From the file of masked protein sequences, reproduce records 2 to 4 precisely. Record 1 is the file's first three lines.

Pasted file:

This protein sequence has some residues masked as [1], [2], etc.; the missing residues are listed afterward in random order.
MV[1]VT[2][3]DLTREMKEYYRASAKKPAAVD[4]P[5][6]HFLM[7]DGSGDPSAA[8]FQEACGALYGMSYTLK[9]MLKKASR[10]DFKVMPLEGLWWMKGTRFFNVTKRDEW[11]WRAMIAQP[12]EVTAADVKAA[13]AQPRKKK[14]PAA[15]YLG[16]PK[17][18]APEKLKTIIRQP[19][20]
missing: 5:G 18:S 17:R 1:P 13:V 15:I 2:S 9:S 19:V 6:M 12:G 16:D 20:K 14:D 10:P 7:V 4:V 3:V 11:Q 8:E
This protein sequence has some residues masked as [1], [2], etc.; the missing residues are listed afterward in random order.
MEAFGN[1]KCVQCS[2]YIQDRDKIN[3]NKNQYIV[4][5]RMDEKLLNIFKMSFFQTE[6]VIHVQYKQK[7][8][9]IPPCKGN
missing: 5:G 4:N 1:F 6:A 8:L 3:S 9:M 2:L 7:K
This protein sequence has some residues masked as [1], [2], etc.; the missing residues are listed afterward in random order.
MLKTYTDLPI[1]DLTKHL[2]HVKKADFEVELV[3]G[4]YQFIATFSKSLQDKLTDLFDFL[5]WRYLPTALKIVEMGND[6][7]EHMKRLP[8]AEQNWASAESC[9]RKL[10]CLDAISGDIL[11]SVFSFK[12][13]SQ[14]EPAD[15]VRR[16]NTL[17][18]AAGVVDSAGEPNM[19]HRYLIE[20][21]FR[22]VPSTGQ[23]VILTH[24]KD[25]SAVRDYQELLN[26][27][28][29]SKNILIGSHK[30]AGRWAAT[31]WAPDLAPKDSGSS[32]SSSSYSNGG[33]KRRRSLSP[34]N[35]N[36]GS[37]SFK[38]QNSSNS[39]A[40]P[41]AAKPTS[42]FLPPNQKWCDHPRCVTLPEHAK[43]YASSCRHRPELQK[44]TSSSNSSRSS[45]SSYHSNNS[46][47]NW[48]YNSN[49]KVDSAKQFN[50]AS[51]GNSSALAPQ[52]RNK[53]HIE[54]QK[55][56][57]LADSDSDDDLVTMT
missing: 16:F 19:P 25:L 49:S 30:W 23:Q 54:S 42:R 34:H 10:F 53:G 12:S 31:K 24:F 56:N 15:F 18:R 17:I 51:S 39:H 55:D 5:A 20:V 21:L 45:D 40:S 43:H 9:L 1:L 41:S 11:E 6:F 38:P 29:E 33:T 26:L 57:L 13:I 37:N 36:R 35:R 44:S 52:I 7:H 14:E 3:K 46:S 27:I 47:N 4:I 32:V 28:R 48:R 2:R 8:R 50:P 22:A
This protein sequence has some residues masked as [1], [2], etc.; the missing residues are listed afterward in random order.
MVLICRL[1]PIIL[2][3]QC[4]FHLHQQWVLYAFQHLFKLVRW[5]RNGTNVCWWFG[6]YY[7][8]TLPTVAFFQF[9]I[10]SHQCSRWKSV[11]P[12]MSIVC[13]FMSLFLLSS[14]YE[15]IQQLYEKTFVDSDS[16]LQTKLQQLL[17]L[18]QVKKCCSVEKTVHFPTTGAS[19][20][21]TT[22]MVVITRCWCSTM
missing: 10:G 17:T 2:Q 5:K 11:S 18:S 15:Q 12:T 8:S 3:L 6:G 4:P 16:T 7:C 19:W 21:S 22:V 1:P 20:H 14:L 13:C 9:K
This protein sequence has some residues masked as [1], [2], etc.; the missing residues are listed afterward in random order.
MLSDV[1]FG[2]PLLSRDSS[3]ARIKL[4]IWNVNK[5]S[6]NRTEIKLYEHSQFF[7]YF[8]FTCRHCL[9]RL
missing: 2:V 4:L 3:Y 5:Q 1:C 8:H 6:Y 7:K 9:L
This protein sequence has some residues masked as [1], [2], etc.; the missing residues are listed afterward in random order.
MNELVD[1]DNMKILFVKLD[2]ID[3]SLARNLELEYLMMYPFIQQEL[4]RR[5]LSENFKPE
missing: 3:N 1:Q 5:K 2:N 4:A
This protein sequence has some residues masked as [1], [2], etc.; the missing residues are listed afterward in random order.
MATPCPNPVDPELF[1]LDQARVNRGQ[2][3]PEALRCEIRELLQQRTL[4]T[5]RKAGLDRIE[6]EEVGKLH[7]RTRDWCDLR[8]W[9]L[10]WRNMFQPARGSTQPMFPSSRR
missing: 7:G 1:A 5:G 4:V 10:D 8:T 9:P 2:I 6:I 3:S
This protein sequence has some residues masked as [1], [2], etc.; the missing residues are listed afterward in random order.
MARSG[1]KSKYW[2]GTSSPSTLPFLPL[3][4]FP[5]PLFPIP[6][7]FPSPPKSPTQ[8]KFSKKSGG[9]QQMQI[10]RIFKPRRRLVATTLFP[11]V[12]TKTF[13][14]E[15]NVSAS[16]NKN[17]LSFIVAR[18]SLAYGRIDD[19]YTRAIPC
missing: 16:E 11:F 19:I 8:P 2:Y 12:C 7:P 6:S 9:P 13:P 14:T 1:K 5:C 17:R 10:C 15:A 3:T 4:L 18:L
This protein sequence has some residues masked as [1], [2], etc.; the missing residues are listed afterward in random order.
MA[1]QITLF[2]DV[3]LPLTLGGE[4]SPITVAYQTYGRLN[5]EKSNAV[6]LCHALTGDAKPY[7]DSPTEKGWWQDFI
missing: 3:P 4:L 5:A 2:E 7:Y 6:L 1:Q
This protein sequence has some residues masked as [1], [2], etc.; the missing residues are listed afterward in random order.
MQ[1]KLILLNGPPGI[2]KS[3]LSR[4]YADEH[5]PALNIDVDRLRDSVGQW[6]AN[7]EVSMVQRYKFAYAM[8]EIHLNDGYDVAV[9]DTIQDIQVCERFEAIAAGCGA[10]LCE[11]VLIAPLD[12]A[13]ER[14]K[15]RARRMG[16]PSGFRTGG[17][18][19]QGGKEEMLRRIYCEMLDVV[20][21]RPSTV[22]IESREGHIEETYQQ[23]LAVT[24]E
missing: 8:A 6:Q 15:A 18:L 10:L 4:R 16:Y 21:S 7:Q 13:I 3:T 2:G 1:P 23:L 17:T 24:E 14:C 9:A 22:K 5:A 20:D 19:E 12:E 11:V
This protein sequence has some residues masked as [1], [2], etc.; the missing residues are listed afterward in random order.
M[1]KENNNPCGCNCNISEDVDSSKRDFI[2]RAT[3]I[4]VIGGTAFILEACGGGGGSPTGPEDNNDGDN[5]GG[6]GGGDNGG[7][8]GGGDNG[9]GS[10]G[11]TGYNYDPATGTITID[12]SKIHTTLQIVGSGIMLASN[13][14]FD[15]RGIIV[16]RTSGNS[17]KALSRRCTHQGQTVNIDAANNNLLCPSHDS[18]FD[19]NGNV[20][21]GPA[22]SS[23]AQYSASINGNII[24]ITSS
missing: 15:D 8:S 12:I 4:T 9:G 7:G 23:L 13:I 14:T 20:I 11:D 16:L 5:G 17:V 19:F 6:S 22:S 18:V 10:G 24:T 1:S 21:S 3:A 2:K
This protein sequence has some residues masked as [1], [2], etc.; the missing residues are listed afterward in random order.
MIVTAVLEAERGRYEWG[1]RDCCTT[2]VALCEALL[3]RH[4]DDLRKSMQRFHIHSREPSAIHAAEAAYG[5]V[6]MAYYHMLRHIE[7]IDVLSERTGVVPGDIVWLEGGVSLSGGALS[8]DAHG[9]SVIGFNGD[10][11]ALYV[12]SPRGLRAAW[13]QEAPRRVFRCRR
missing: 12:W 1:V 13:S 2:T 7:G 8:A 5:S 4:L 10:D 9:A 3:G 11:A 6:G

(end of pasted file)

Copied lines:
This protein sequence has some residues masked as [1], [2], etc.; the missing residues are listed afterward in random order.
MEAFGN[1]KCVQCS[2]YIQDRDKIN[3]NKNQYIV[4][5]RMDEKLLNIFKMSFFQTE[6]VIHVQYKQK[7][8][9]IPPCKGN
missing: 5:G 4:N 1:F 6:A 8:L 3:S 9:M 2:L 7:K
This protein sequence has some residues masked as [1], [2], etc.; the missing residues are listed afterward in random order.
MLKTYTDLPI[1]DLTKHL[2]HVKKADFEVELV[3]G[4]YQFIATFSKSLQDKLTDLFDFL[5]WRYLPTALKIVEMGND[6][7]EHMKRLP[8]AEQNWASAESC[9]RKL[10]CLDAISGDIL[11]SVFSFK[12][13]SQ[14]EPAD[15]VRR[16]NTL[17][18]AAGVVDSAGEPNM[19]HRYLIE[20][21]FR[22]VPSTGQ[23]VILTH[24]KD[25]SAVRDYQELLN[26][27][28][29]SKNILIGSHK[30]AGRWAAT[31]WAPDLAPKDSGSS[32]SSSSYSNGG[33]KRRRSLSP[34]N[35]N[36]GS[37]SFK[38]QNSSNS[39]A[40]P[41]AAKPTS[42]FLPPNQKWCDHPRCVTLPEHAK[43]YASSCRHRPELQK[44]TSSSNSSRSS[45]SSYHSNNS[46][47]NW[48]YNSN[49]KVDSAKQFN[50]AS[51]GNSSALAPQ[52]RNK[53]HIE[54]QK[55][56][57]LADSDSDDDLVTMT
missing: 16:F 19:P 25:L 49:S 30:W 23:Q 54:S 42:R 34:H 10:F 53:G 12:S 31:K 24:F 56:N 15:F 18:R 17:I 51:S 39:H 55:D 5:A 20:V 21:L 45:D 40:S 43:H 9:L 1:L 41:S 11:E 6:F 38:P 29:E 33:T 26:L 57:L 13:I 37:N 36:R 35:R 44:S 52:I 7:H 14:E 3:K 46:S 27:I 47:N 4:I 32:V 28:R 48:R 2:R 8:R 50:P 22:A
This protein sequence has some residues masked as [1], [2], etc.; the missing residues are listed afterward in random order.
MVLICRL[1]PIIL[2][3]QC[4]FHLHQQWVLYAFQHLFKLVRW[5]RNGTNVCWWFG[6]YY[7][8]TLPTVAFFQF[9]I[10]SHQCSRWKSV[11]P[12]MSIVC[13]FMSLFLLSS[14]YE[15]IQQLYEKTFVDSDS[16]LQTKLQQLL[17]L[18]QVKKCCSVEKTVHFPTTGAS[19][20][21]TT[22]MVVITRCWCSTM
missing: 10:G 17:T 2:Q 5:K 11:S 18:S 15:Q 12:T 8:S 3:L 6:G 4:P 16:T 7:C 19:W 21:S 22:V 1:P 20:H 14:L 13:C 9:K